Cowboys pass-rusher Randy Gregory's petition for reinstatement was not opposed, according to lawyer Daniel Moskowitz. He's back. "I've never been more proud of any individual in my life. I'm very excited for Randy and his daughter and the rest of the his family.
Among this support staff for Gregory were a number of teammates that wrote formal letters to the NFL as part of his bid for reinstatement. These last few days of preparation before the Cowboys are together again as a team will surely be uplifted by Gregory's presence.
They say no news is typically good news at this point in the offseason, something the Cowboys have come to realize far too often. Today's news shouldn't be confused with a pleasant surprise however, rather something the Cowboys were committed to in getting another premier pass rusher on the field.
Here is the NFL's official press release on their reinstatement of Randy Gregory:
Cowboys & DeMarcus Lawrence Fail to Reach New Contract
DeMarcus Lawrence will definitely be a Cowboy in 2018, but now the future beyond that remains in question. The Dallas Cowboys and their star defensive end did not agree to a long-term contract by today's deadline for franchise-tagged players.
According to NFL rules, teams had until 4:00 pm EST today to reach contract extensions with free agents who'd been assigned the franchise tag earlier this offseason. Players who did not get new deals will have to play the 2018 season on their one-year franchise tenders.
DeMarcus Lawrence and the Cowboys were unable to work out a long-term contract by today's deadline. Lawrence will play the 2018 season under a one-year franchise tag that will pay him $17.1 million
This does not mean Lawrence will be a free agent in 2019. The two parties can still discuss the contract in the months to come, but the deal cannot be made until after the end of the regular season.
Dallas also has the option of giving DeMarcus a second franchise tag next year. However, that would come at a considerably higher price for a second-straight season.
This year, Lawrence will still make plenty with one of the highest cap hits of any DE in the league. He earned the franchise tag last with 14.5 sacks in a breakout season.
Today's news may not really be a big deal in the long run. As long as Tank wants to stay in Dallas after this, the two sides now have over five months to keep talking and will hopefully agree on a new deal for 2019 and beyond.
There is risk on both sides, of course.
Lawrence's leverage could be less if his productions drops or he gets injured. On the other hand, his position could be even stronger with a second-straight year of strong play.
Now everyone, from the team to player to fans, is in wait-and-see mode until the end of the season.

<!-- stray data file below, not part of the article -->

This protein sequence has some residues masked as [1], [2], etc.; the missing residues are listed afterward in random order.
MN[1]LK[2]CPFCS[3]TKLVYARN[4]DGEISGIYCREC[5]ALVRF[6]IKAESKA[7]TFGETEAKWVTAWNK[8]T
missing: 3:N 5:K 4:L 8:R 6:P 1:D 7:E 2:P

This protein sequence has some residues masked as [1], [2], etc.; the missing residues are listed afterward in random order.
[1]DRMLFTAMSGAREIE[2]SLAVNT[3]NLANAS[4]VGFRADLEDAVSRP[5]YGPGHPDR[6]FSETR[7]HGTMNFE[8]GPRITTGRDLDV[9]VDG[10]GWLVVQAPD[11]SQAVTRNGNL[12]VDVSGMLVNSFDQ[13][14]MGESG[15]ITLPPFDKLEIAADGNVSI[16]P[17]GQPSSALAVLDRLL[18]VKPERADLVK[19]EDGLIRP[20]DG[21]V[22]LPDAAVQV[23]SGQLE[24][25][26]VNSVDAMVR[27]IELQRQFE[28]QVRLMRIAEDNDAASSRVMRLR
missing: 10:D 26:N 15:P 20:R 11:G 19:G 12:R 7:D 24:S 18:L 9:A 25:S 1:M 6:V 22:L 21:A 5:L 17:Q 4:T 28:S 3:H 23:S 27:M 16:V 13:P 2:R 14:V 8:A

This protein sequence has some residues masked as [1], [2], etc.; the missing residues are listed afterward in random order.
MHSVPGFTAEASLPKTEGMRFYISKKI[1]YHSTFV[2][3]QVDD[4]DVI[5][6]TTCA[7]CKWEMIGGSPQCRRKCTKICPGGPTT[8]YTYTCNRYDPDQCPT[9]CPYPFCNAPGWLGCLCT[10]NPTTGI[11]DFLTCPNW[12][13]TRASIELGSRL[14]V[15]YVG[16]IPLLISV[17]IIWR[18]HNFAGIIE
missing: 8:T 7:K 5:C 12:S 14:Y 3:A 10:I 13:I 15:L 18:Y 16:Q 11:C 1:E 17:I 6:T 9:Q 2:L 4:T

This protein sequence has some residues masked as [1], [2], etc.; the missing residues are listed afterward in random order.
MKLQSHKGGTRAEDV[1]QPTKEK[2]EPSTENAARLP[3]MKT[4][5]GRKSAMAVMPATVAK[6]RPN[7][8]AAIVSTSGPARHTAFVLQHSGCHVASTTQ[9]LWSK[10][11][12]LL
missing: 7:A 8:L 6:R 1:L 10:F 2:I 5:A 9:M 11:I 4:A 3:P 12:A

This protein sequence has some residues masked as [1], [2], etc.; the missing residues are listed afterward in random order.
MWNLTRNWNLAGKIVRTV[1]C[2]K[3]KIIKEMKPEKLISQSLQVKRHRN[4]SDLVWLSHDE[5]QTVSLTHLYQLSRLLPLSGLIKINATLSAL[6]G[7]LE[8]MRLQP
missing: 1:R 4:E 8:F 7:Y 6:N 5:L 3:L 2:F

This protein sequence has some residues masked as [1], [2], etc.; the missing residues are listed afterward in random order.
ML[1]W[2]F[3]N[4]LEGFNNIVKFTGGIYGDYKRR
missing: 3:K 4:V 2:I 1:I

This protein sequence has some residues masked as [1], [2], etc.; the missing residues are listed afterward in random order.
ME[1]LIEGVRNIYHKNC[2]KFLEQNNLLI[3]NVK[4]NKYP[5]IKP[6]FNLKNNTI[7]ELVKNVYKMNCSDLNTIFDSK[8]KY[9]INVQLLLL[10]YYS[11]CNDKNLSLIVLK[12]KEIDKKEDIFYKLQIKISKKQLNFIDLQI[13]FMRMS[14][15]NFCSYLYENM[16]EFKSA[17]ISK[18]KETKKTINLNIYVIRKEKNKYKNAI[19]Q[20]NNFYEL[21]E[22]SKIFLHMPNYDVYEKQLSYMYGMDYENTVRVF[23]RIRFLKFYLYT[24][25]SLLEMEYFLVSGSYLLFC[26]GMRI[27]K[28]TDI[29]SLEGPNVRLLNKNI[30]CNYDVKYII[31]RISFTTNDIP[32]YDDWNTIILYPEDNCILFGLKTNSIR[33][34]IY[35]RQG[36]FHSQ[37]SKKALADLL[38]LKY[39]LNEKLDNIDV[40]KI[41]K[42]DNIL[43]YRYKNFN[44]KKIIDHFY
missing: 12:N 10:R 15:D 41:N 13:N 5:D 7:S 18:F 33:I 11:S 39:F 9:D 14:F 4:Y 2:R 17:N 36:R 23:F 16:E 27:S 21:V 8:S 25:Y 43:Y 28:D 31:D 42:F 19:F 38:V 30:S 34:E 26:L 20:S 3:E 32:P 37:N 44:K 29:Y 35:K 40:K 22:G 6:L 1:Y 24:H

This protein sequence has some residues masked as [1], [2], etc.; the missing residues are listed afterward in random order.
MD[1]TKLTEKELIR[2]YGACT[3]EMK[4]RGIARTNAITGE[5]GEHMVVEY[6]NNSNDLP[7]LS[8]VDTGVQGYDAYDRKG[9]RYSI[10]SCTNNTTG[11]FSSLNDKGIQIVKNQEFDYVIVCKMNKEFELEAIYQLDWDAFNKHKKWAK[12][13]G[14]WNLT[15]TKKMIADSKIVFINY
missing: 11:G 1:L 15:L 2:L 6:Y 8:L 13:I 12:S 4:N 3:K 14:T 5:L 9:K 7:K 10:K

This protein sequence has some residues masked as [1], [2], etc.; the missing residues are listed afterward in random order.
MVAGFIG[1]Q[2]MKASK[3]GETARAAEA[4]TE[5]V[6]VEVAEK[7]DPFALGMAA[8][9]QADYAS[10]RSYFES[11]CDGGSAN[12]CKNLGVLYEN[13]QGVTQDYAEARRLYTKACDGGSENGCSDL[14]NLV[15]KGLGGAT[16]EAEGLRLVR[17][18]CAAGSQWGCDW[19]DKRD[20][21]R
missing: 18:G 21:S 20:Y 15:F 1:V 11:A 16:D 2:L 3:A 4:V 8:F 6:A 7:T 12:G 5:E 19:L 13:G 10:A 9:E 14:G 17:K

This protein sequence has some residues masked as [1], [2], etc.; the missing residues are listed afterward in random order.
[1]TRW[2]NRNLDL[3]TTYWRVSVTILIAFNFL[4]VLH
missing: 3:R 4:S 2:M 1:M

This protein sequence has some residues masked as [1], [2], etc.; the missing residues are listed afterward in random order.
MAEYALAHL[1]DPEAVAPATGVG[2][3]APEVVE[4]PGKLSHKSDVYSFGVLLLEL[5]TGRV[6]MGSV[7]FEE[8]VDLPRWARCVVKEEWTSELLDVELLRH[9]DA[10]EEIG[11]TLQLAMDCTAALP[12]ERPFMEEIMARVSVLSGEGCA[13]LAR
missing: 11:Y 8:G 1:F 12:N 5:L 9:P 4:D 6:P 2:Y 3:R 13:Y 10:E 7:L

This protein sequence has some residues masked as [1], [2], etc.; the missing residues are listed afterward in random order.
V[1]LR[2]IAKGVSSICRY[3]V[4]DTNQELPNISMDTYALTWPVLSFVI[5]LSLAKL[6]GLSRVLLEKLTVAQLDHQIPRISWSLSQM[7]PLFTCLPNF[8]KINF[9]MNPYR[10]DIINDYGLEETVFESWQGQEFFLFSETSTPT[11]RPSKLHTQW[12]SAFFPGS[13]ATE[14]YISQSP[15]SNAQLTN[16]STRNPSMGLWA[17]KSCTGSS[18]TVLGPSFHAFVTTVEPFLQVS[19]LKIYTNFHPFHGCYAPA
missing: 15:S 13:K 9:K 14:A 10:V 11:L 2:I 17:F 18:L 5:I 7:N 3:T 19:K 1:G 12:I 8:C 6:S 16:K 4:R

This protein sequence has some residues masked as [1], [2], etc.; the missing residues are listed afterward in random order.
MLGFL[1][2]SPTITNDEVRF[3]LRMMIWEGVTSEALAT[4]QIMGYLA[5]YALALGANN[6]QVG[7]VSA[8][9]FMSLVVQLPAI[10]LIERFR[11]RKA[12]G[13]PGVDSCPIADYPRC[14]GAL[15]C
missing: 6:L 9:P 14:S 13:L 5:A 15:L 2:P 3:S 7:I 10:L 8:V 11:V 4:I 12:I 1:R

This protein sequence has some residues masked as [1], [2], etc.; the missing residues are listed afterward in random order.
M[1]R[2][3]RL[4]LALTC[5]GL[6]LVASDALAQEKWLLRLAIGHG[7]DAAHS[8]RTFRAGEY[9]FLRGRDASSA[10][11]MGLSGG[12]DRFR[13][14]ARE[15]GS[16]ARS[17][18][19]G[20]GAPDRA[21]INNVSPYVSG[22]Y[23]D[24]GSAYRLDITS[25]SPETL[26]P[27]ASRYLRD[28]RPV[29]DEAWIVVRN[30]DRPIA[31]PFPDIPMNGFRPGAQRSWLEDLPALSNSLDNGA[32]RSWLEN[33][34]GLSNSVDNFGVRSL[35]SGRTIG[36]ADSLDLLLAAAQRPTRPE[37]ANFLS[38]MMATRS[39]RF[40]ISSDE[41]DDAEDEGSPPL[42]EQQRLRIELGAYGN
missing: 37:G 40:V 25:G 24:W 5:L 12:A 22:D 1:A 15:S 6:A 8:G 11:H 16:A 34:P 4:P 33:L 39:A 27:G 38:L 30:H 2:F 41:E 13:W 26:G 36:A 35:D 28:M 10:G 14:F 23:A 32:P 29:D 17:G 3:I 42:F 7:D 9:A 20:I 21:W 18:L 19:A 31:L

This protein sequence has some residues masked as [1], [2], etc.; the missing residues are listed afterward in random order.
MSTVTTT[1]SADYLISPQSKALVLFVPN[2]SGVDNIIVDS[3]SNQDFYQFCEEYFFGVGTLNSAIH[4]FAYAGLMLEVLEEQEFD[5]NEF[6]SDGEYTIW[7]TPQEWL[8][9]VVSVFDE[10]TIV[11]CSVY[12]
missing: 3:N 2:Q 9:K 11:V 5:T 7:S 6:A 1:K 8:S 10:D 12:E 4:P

Will Cowboys WR Noah Brown Do Enough to Make the Roster?
The Dallas Cowboys aren't short on numbers at wide receiver on their current 90-man roster. Looking to replace Dez Bryant and reshape their offense, the Cowboys will have to find the right group of pass catchers for Dak Prescott at their upcoming training camp.
The odd men out from this group will likely be the ones that can't sustain a consistent level of play, doing so across multiple units if needed. All ten receivers will have their flashes, but with only four being true locks to make the team, new Cowboys Wide Receivers Coach Sanjay Lal will be in on some tough decisions right away.
One such decision may be moving on from last year's seventh round pick Noah Brown out of Ohio State. Vouched for by former Buckeyes teammate Ezekiel Elliott thanks to his blocking ability on the outside, it may now be this strength in the run game and deficiency as a pass catcher that spells the end of Brown's run in Dallas.
Normally, a seventh round pick being on the roster bubble wouldn't be this noteworthy, but Brown clearly showed the potential to outplay this draft status as a rookie. Appearing in 13 games, Brown is a true X receiver, although not the dominant one the Cowboys are searching for.
Moving away from fielding a true number one receiver, the Cowboys did sign Allen Hurns to play this spot while prepared to spread the ball around to Williams, Beasley, and Gallup after that.
This leaves Thompson, Wilson, Cannon, Lenoir, McCay, Murdock, and Brown to prove their worth in other ways to make the roster. I've written plenty about the potential rookie Cedrick Wilson has, so I'll be expecting a strong showing from him to earn a role in the Cowboys offense.
Wilson's skill set could push a depth signing like Deonte Thompson off the team, although his ability to back up Cole Beasley/Tavon Austin on special teams is important. The same can be said about Lance Lenoir, who like Brown has the advantage over first year players given his trials through training camp and the preseason a year ago.
Long shots to make the team, Cannon, McCay, and Murdock fall just below this group -- and somewhere in the middle is Noah Brown.
Increasing his role on special teams as the season went on last year, Brown had fans throughout a coaching staff that is now drastically changed for 2018. From their shift to more speed on offense, to drafting of both Gallup and Wilson, calling Brown a fringe player on the Cowboys roster really sets up the fiery competition to come at wide receiver.
Should the Cowboys find a spot for Brown, one can only hope it means this new coaching staff has a clear plan for him to contribute on both offense and special teams outside of being a run blocker. A potential niche for Brown is his red zone ability, not afraid to put his body on the line for jump balls and fight through contact in his routes.
It won't be long until we sort out if this is enough to make the Cowboys as a wide receiver ahead of Quarterback Dak Prescott's third season.